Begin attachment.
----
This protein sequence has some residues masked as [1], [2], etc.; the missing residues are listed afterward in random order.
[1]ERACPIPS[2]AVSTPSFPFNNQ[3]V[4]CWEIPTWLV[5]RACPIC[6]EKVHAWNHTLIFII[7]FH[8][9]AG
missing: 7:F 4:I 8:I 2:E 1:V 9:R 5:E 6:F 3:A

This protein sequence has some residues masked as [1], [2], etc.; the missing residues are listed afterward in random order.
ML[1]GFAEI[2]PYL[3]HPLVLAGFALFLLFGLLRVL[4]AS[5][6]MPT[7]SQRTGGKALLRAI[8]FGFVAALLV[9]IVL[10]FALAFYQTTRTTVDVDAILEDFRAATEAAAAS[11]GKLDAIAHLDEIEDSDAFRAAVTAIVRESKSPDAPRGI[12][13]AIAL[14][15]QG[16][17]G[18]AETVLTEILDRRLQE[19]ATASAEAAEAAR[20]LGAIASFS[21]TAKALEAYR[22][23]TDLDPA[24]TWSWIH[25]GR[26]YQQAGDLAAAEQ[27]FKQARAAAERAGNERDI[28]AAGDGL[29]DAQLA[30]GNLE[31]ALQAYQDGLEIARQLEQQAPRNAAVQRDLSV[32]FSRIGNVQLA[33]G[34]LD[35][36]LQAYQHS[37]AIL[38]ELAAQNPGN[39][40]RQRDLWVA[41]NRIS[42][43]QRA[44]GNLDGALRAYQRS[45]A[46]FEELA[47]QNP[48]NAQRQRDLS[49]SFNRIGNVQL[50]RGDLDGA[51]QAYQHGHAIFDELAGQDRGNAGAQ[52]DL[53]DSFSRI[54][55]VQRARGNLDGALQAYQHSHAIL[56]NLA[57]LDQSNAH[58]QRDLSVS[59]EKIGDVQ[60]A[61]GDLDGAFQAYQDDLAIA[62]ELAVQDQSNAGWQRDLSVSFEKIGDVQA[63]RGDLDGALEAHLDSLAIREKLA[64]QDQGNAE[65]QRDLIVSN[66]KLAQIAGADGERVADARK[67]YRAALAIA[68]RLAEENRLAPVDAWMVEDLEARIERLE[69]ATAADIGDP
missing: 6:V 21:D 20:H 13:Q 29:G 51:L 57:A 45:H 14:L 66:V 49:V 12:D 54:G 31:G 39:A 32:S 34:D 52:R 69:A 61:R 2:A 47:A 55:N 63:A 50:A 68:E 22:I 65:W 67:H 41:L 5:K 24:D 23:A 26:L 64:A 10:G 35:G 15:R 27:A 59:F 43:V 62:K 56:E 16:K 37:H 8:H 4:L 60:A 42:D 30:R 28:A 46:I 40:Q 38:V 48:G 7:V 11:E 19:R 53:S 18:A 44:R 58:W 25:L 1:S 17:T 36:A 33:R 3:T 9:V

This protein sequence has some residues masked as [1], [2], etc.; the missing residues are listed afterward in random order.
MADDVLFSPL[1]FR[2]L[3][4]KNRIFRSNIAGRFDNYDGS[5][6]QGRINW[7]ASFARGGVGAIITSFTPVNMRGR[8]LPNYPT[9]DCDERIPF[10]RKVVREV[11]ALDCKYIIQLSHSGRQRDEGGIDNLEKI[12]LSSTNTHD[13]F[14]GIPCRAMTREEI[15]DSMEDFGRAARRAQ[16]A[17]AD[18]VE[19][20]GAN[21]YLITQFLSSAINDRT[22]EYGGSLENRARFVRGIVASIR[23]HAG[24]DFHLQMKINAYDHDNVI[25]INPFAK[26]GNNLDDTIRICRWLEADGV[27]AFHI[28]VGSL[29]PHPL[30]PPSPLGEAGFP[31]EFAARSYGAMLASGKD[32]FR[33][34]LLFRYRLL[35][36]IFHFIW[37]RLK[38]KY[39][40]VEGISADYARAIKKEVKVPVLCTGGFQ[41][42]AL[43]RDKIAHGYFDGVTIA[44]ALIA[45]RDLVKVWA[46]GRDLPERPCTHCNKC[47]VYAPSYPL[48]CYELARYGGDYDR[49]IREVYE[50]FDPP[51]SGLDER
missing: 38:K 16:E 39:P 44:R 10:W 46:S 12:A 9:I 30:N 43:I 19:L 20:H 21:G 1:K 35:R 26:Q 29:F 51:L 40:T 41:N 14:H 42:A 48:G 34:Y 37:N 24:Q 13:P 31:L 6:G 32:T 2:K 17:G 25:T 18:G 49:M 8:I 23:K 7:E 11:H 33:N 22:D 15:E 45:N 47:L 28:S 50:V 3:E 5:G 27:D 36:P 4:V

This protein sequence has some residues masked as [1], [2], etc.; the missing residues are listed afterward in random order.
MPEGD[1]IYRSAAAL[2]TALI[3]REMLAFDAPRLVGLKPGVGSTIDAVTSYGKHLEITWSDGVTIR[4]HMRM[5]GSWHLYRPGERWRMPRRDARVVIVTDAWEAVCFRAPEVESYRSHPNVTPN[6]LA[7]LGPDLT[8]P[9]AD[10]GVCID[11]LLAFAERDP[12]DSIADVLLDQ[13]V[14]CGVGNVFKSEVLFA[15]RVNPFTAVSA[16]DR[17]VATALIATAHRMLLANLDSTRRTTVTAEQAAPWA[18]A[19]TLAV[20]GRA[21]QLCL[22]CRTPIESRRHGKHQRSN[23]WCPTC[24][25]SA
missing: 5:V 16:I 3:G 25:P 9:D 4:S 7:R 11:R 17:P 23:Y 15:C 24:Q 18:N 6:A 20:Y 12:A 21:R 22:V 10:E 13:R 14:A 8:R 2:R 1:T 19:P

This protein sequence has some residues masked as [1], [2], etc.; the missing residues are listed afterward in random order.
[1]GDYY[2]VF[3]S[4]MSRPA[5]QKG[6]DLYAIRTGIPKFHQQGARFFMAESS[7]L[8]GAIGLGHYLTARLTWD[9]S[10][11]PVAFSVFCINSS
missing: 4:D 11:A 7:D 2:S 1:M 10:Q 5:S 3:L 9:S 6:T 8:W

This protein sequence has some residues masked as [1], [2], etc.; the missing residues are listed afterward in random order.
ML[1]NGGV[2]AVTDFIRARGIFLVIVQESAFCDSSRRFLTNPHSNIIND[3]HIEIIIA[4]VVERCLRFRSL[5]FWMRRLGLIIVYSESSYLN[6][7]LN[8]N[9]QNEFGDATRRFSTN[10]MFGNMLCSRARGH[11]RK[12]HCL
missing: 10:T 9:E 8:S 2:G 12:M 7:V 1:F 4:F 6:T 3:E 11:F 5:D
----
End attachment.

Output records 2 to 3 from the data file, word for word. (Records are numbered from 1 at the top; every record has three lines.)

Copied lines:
This protein sequence has some residues masked as [1], [2], etc.; the missing residues are listed afterward in random order.
ML[1]GFAEI[2]PYL[3]HPLVLAGFALFLLFGLLRVL[4]AS[5][6]MPT[7]SQRTGGKALLRAI[8]FGFVAALLV[9]IVL[10]FALAFYQTTRTTVDVDAILEDFRAATEAAAAS[11]GKLDAIAHLDEIEDSDAFRAAVTAIVRESKSPDAPRGI[12][13]AIAL[14][15]QG[16][17]G[18]AETVLTEILDRRLQE[19]ATASAEAAEAAR[20]LGAIASFS[21]TAKALEAYR[22][23]TDLDPA[24]TWSWIH[25]GR[26]YQQAGDLAAAEQ[27]FKQARAAAERAGNERDI[28]AAGDGL[29]DAQLA[30]GNLE[31]ALQAYQDGLEIARQLEQQAPRNAAVQRDLSV[32]FSRIGNVQLA[33]G[34]LD[35][36]LQAYQHS[37]AIL[38]ELAAQNPGN[39][40]RQRDLWVA[41]NRIS[42][43]QRA[44]GNLDGALRAYQRS[45]A[46]FEELA[47]QNP[48]NAQRQRDLS[49]SFNRIGNVQL[50]RGDLDGA[51]QAYQHGHAIFDELAGQDRGNAGAQ[52]DL[53]DSFSRI[54][55]VQRARGNLDGALQAYQHSHAIL[56]NLA[57]LDQSNAH[58]QRDLSVS[59]EKIGDVQ[60]A[61]GDLDGAFQAYQDDLAIA[62]ELAVQDQSNAGWQRDLSVSFEKIGDVQA[63]RGDLDGALEAHLDSLAIREKLA[64]QDQGNAE[65]QRDLIVSN[66]KLAQIAGADGERVADARK[67]YRAALAIA[68]RLAEENRLAPVDAWMVEDLEARIERLE[69]ATAADIGDP
missing: 6:V 21:D 20:H 13:Q 29:G 51:L 57:A 45:H 14:L 66:V 49:V 12:D 54:G 31:G 39:A 32:S 34:D 52:R 69:A 61:R 2:A 47:A 55:N 63:A 50:A 68:E 22:I 65:W 67:H 41:L 5:K 24:D 23:A 26:L 64:A 10:G 35:G 15:R 27:A 59:F 43:V 62:K 56:E 16:K 37:H 8:H 4:L 60:A 42:D 30:R 28:A 46:I 40:Q 38:V 48:G 7:V 11:E 19:R 53:S 18:A 44:R 58:W 25:L 1:S 17:T 36:A 33:R 3:T 9:V

This protein sequence has some residues masked as [1], [2], etc.; the missing residues are listed afterward in random order.
MADDVLFSPL[1]FR[2]L[3][4]KNRIFRSNIAGRFDNYDGS[5][6]QGRINW[7]ASFARGGVGAIITSFTPVNMRGR[8]LPNYPT[9]DCDERIPF[10]RKVVREV[11]ALDCKYIIQLSHSGRQRDEGGIDNLEKI[12]LSSTNTHD[13]F[14]GIPCRAMTREEI[15]DSMEDFGRAARRAQ[16]A[17]AD[18]VE[19][20]GAN[21]YLITQFLSSAINDRT[22]EYGGSLENRARFVRGIVASIR[23]HAG[24]DFHLQMKINAYDHDNVI[25]INPFAK[26]GNNLDDTIRICRWLEADGV[27]AFHI[28]VGSL[29]PHPL[30]PPSPLGEAGFP[31]EFAARSYGAMLASGKD[32]FR[33][34]LLFRYRLL[35][36]IFHFIW[37]RLK[38]KY[39][40]VEGISADYARAIKKEVKVPVLCTGGFQ[41][42]AL[43]RDKIAHGYFDGVTIA[44]ALIA[45]RDLVKVWA[46]GRDLPERPCTHCNKC[47]VYAPSYPL[48]CYELARYGGDYDR[49]IREVYE[50]FDPP[51]SGLDER
missing: 38:K 16:E 39:P 44:R 10:W 46:S 12:A 9:I 30:N 43:I 19:L 20:H 21:G 1:K 35:R 26:Q 29:F 51:L 40:T 41:N 14:H 42:A 48:G 34:Y 37:N 24:Q 13:P 31:L 6:G 32:T 2:K 17:G 25:T 18:G 49:M 8:I 23:K 7:E 11:H 33:N 22:D 15:E 45:N 47:L 28:S 50:V 3:E 5:G 27:D 36:P 4:V